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I'm new to the entity framework. Some screen casts I've been watching, show results sets being held in memory with their changes. This seems like it could use a lot of memory.

Does this mean that EF isn't suitable for ASP.NET development? Does the entity framework have a memory efficient pattern similar to the SqlDataReader?

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"Does the entity framework have a memory efficient pattern similar to the SqlDataReader?"

No, the EF makes complete copies of objects in RAM similar to a DataSet and DataRelations, etc, but it keeps them in objects instead. It then also has to keep copies of each of the objects changes (Changesets). Each of those changes are then build up as SQL to update the database if you submit the changes back.

SqlDataReader is a forward only lightweight reader to grab a single row at a time. EF is loading all your answers to the queries into object collections with change tracking on top of it.

Is it suitable for your app? I don't know. If you need fast as possible and smallest amount of RAM then ADO.NET is the only way to go. Any abstraction placed on top of ADO.NET is going to add overhead, memory etc.

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It looks like it that if you enumerate through the query result as objects, a DbDataReader is actually used and objects are created on the fly, so only 1 row will be in memory as an actual EntityObject. You can also access the data at a DataReader level using it's EntityClient Provider, but if you're concerned about optimal performance, I suppose you should stick to plain ADO.NET.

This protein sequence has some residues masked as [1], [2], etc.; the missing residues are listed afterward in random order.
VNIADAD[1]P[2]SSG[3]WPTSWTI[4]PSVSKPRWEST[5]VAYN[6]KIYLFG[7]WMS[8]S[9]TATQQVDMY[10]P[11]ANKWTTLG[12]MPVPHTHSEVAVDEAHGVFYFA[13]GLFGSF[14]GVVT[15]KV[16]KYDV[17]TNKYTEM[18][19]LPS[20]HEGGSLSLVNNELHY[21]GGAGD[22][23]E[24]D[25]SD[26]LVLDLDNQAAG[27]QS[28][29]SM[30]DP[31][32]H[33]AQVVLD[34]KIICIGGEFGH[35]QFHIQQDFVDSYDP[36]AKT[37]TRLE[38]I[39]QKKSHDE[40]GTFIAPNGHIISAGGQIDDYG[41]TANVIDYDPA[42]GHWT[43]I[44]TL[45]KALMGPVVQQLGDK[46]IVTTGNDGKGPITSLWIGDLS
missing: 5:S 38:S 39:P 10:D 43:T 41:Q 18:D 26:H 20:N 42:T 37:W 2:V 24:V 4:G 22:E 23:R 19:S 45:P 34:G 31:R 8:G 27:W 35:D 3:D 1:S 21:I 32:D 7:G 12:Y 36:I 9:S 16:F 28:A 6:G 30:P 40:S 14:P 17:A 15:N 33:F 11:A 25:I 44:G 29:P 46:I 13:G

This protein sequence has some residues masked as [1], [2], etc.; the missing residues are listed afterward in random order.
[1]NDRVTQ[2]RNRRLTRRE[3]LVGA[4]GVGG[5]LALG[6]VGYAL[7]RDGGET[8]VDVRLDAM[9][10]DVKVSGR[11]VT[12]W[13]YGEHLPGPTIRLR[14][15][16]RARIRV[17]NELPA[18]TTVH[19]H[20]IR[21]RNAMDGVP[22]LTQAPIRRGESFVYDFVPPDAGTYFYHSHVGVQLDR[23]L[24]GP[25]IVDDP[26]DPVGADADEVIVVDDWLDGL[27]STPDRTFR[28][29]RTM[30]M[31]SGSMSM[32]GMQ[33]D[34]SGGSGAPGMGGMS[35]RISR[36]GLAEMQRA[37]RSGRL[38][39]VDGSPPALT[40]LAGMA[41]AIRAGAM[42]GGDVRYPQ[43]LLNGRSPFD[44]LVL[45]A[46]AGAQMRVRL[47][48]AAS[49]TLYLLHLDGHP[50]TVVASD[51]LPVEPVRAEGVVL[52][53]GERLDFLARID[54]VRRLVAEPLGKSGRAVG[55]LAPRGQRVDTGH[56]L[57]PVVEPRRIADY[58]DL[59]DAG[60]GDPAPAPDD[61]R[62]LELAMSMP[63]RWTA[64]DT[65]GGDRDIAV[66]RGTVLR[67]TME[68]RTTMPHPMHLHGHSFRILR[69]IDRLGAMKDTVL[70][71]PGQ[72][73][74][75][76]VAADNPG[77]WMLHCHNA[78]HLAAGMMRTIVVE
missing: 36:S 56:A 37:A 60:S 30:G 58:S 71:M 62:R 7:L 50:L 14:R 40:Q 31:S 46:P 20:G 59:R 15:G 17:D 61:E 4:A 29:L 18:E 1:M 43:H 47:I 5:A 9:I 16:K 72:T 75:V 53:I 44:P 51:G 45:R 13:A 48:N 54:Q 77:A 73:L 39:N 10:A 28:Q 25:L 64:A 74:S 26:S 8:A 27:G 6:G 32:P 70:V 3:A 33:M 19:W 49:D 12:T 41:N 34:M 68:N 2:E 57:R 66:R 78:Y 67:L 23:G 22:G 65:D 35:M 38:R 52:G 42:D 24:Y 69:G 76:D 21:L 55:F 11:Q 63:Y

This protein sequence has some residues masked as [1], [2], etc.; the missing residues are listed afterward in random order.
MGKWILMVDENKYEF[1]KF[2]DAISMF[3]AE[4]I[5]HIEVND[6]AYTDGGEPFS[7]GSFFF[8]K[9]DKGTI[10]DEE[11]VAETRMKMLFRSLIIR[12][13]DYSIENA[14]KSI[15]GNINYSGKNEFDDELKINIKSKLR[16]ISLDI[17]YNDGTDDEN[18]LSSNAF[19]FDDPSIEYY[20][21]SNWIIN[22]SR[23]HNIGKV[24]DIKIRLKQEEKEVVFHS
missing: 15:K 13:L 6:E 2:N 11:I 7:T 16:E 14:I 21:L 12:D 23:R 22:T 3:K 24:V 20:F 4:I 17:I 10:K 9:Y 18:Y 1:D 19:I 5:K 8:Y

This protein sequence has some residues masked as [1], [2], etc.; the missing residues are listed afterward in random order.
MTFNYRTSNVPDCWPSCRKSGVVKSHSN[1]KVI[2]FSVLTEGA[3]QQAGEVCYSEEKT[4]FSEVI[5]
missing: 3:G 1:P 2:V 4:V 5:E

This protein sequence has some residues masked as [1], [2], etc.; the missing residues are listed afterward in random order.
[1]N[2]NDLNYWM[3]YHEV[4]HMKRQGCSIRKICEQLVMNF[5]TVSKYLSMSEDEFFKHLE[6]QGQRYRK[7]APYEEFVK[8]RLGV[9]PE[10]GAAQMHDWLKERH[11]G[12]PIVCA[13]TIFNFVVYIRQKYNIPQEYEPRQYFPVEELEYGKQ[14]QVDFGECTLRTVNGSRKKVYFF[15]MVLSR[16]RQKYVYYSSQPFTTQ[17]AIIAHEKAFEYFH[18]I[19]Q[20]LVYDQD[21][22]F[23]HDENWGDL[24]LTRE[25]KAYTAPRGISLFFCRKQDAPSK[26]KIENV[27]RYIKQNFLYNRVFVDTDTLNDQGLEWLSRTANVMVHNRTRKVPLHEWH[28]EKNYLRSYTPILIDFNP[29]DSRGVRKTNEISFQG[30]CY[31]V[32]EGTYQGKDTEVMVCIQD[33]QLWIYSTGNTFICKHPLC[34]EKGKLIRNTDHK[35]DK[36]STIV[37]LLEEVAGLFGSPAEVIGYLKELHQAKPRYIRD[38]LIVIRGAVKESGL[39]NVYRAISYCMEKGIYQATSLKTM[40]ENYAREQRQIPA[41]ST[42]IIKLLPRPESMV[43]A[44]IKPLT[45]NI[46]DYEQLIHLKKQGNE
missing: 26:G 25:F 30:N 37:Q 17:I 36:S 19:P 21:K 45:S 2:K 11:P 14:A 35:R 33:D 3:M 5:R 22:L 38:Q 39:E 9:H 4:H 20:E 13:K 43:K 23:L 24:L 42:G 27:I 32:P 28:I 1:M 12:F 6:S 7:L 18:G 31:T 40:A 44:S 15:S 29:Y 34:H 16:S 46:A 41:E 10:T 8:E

I've used Entity Framework without memory or performance problems on reasonably high traffic sites (12,000 - 20,000 unique visitors per day with 250k pageviews).

Also, you may want to wait for Entity Framework 4.0, or use the pre-release. It has lots of improvements, one of which is support for POCO (Plain Old CLR Objects).

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EF will use more memory than using ADO.net directly (assuming that you use ADO.net correctly)

Having said that, we have used EF on large ASP.net projects with no memory problems.

The only situation I can think of is if you are handling large binary objects, and you want to stream them instead of loading them into memory.

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